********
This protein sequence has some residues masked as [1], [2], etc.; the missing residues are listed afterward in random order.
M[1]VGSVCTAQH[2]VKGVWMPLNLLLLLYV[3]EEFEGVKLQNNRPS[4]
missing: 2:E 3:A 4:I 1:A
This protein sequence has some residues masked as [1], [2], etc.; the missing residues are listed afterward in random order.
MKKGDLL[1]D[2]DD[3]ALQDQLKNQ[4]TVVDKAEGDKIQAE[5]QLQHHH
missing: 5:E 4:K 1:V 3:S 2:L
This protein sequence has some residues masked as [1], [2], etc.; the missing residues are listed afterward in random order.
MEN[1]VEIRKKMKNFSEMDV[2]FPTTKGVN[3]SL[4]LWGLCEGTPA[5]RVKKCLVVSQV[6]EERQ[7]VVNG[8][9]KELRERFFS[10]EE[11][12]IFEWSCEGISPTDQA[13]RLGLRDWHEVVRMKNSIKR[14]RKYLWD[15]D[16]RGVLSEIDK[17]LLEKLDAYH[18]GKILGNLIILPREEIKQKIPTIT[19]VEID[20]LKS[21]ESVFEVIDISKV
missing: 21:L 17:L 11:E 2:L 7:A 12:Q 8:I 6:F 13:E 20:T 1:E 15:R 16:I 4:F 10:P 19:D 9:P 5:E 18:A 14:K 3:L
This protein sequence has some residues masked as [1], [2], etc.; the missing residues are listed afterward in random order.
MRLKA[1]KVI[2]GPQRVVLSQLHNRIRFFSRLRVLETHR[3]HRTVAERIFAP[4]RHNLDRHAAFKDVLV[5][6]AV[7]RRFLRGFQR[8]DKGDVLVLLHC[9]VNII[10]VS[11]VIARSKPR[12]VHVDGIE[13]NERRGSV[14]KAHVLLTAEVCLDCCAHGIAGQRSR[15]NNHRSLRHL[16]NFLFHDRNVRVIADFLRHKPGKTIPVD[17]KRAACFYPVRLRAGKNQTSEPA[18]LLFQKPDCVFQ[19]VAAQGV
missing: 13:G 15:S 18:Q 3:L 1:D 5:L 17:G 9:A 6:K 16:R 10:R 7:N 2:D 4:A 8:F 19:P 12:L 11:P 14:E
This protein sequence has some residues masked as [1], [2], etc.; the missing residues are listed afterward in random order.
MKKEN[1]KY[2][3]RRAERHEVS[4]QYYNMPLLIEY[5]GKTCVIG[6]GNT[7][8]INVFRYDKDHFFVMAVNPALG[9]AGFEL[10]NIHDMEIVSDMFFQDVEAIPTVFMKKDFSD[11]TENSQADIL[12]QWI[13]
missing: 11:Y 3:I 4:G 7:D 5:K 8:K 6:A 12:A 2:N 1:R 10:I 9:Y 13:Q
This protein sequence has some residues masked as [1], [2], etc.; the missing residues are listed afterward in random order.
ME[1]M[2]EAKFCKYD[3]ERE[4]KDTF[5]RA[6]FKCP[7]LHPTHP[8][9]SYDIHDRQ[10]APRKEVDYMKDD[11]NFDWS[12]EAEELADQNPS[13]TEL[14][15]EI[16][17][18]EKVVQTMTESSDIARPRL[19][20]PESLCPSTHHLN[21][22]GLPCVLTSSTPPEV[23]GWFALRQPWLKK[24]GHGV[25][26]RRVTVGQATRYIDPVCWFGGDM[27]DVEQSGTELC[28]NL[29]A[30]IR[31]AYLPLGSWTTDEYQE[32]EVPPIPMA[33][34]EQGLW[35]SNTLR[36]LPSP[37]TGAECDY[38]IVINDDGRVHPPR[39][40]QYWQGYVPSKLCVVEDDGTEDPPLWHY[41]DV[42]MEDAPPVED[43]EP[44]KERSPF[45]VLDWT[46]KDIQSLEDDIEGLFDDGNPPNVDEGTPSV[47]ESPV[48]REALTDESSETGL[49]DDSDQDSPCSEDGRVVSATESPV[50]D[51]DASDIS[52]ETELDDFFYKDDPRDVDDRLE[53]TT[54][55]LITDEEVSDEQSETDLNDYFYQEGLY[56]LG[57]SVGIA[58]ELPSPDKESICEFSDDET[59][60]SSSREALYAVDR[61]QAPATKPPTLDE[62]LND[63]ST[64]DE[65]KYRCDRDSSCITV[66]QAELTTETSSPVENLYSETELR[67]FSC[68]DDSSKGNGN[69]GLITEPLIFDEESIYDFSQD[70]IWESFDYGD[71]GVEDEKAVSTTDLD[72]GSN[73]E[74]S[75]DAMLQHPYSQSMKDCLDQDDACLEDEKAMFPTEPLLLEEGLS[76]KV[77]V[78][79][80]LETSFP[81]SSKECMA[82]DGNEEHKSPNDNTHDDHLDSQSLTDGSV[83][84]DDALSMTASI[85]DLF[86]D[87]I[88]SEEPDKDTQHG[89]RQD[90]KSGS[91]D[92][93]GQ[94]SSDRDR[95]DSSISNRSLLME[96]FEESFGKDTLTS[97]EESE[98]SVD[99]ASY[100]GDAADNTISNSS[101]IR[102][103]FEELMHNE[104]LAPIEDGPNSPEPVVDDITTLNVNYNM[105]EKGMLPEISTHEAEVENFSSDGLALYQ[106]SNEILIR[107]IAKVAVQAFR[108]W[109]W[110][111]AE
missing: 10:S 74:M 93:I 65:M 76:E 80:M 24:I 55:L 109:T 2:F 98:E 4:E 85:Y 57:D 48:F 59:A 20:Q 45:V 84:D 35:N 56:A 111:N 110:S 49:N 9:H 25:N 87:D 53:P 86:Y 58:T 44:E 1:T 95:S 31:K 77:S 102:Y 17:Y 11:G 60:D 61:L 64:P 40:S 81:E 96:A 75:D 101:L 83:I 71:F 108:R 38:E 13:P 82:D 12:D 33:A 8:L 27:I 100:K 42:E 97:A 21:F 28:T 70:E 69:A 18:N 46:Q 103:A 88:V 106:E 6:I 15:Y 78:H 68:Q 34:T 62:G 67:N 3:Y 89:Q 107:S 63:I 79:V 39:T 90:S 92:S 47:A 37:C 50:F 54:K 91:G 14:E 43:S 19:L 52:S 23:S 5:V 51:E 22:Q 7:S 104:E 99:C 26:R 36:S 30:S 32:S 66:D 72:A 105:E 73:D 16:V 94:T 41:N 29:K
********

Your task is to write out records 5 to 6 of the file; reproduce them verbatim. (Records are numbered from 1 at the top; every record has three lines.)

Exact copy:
This protein sequence has some residues masked as [1], [2], etc.; the missing residues are listed afterward in random order.
MKKEN[1]KY[2][3]RRAERHEVS[4]QYYNMPLLIEY[5]GKTCVIG[6]GNT[7][8]INVFRYDKDHFFVMAVNPALG[9]AGFEL[10]NIHDMEIVSDMFFQDVEAIPTVFMKKDFSD[11]TENSQADIL[12]QWI[13]
missing: 11:Y 3:I 4:G 7:D 5:K 8:K 6:A 12:A 2:N 1:R 10:I 9:Y 13:Q
This protein sequence has some residues masked as [1], [2], etc.; the missing residues are listed afterward in random order.
ME[1]M[2]EAKFCKYD[3]ERE[4]KDTF[5]RA[6]FKCP[7]LHPTHP[8][9]SYDIHDRQ[10]APRKEVDYMKDD[11]NFDWS[12]EAEELADQNPS[13]TEL[14][15]EI[16][17][18]EKVVQTMTESSDIARPRL[19][20]PESLCPSTHHLN[21][22]GLPCVLTSSTPPEV[23]GWFALRQPWLKK[24]GHGV[25][26]RRVTVGQATRYIDPVCWFGGDM[27]DVEQSGTELC[28]NL[29]A[30]IR[31]AYLPLGSWTTDEYQE[32]EVPPIPMA[33][34]EQGLW[35]SNTLR[36]LPSP[37]TGAECDY[38]IVINDDGRVHPPR[39][40]QYWQGYVPSKLCVVEDDGTEDPPLWHY[41]DV[42]MEDAPPVED[43]EP[44]KERSPF[45]VLDWT[46]KDIQSLEDDIEGLFDDGNPPNVDEGTPSV[47]ESPV[48]REALTDESSETGL[49]DDSDQDSPCSEDGRVVSATESPV[50]D[51]DASDIS[52]ETELDDFFYKDDPRDVDDRLE[53]TT[54][55]LITDEEVSDEQSETDLNDYFYQEGLY[56]LG[57]SVGIA[58]ELPSPDKESICEFSDDET[59][60]SSSREALYAVDR[61]QAPATKPPTLDE[62]LND[63]ST[64]DE[65]KYRCDRDSSCITV[66]QAELTTETSSPVENLYSETELR[67]FSC[68]DDSSKGNGN[69]GLITEPLIFDEESIYDFSQD[70]IWESFDYGD[71]GVEDEKAVSTTDLD[72]GSN[73]E[74]S[75]DAMLQHPYSQSMKDCLDQDDACLEDEKAMFPTEPLLLEEGLS[76]KV[77]V[78][79][80]LETSFP[81]SSKECMA[82]DGNEEHKSPNDNTHDDHLDSQSLTDGSV[83][84]DDALSMTASI[85]DLF[86]D[87]I[88]SEEPDKDTQHG[89]RQD[90]KSGS[91]D[92][93]GQ[94]SSDRDR[95]DSSISNRSLLME[96]FEESFGKDTLTS[97]EESE[98]SVD[99]ASY[100]GDAADNTISNSS[101]IR[102][103]FEELMHNE[104]LAPIEDGPNSPEPVVDDITTLNVNYNM[105]EKGMLPEISTHEAEVENFSSDGLALYQ[106]SNEILIR[107]IAKVAVQAFR[108]W[109]W[110][111]AE
missing: 10:S 74:M 93:I 65:M 76:E 80:M 24:I 55:L 109:T 2:F 98:E 4:E 85:Y 57:D 48:F 59:A 20:Q 45:V 84:D 35:N 56:A 111:N 110:S 49:N 9:H 25:N 87:D 53:P 86:Y 58:T 44:E 1:T 95:S 31:K 77:S 102:Y 17:Y 11:G 60:D 61:L 64:P 40:S 81:E 96:A 75:D 101:L 83:I 71:F 108:R 38:E 13:P 82:D 12:D 33:A 8:L 27:I 100:K 42:E 97:A 21:F 28:T 70:E 69:A 18:N 46:Q 103:A 88:V 106:E 6:I 15:Y 78:H 68:Q 34:T 62:G 67:N 3:Y 89:Q 107:S 63:I 79:V 39:T 90:S 92:S 47:A 37:C 50:F 54:K 91:G 14:E 43:S 19:L 52:S 23:S 5:V 51:E 22:Q 7:S 104:E 99:C 26:R 36:S 30:S 32:S 66:D 72:A 105:E 73:D 16:V 94:T 41:N 29:K